Nice driving, mate! British, Australian soldiers learn about driving on right
Story by Patricia Dubiel on 09/20/2019
There can only be one answer: Training!
Soldiers with the 3rd Brigade Combat Team, 10th Mountain Division stepped up to aid their brothers from across the pond (Britain) and across the planet (Australia) in learning how to navigate traffic from a new perspective.
Staff Sgt. Angel Parker, 317th Brigade Engineer Battalion, 3rd BCT, 10th Mtn Div, was one of the instructors for the Foreign Nationals Driver Training held at North Fort Polk Sept. 16-20. She said the training was important because the visiting soldiers will be sharing the road with other drivers in the training area, and safety is paramount.
“They will be driving tactical vehicles during the rotation, so they need to have the training and the (temporary) licensure,” she said. “We don’t want any accidents, so we want to make sure they get some good training, both in the classroom and on the road. We’re also going to take them out for night driving with (night vision goggles) on both Humvees and the (light military tactical vehicles).”
Parker said many of the drivers had the military occupational specialty of truck drivers and mechanics in their respective armies, therefore understanding many of the concepts quickly.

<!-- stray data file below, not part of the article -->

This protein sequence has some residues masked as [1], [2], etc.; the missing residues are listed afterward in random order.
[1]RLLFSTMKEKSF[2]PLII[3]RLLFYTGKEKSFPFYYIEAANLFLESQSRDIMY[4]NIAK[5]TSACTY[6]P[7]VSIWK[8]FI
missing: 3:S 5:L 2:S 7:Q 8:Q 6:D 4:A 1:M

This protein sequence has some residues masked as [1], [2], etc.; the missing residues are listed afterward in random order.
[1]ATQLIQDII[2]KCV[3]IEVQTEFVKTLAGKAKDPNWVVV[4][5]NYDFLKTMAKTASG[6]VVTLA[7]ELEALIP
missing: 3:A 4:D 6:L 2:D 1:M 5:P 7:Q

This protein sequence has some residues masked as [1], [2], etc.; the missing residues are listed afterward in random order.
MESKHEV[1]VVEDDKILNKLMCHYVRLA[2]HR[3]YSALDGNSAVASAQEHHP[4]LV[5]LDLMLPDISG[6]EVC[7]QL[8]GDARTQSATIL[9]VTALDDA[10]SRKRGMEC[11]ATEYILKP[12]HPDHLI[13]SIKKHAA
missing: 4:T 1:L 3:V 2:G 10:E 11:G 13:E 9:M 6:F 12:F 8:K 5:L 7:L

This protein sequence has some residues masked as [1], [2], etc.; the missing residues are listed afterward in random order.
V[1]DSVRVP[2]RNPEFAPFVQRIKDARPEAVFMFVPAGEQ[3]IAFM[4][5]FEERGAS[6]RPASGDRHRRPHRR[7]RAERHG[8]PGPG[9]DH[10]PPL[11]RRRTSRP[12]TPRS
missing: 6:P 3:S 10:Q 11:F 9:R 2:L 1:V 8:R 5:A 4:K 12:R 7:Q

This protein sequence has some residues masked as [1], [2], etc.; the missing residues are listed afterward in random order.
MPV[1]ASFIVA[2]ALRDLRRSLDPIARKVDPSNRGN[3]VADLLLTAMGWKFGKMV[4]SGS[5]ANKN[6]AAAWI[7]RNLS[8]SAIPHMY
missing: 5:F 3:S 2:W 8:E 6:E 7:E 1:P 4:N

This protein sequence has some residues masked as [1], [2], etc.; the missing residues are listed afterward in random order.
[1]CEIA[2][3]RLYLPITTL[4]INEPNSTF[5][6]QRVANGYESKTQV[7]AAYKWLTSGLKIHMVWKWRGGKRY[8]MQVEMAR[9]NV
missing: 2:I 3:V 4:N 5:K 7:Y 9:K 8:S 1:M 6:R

“This is just to familiarize them with how to drive our vehicles,” she added.
Pvt. Simon Webster, Australian army, said driving here was “a bit challenging because the rules of the road are different. A couple of times I wanted to change to the other side of the road, but that was the only thing I had to (get over). I’m pretty keen to drive tonight hopefully I’ll do better than today.”
Rifleman Andrew Lang, British army, said he found it strange that the transmissions were automatic instead of stick.
“In the U.K. it’s almost all manual, so that was different. But the wagons are pretty much the same. There are similarities to our Land Rovers,” he said.
Lance Corporal Rhys Overton, also with the British army, said the classroom portion was “quite good,” and thought the differences in how things work here was interesting.
“Our procedures are slightly different, and the way we use the equipment,” he said. “But ultimately, when you are out there using it, it is quite similar to how we do things. We should be good for driving out in the box.”
The two armies will be involved with JRTC training for about the next four weeks.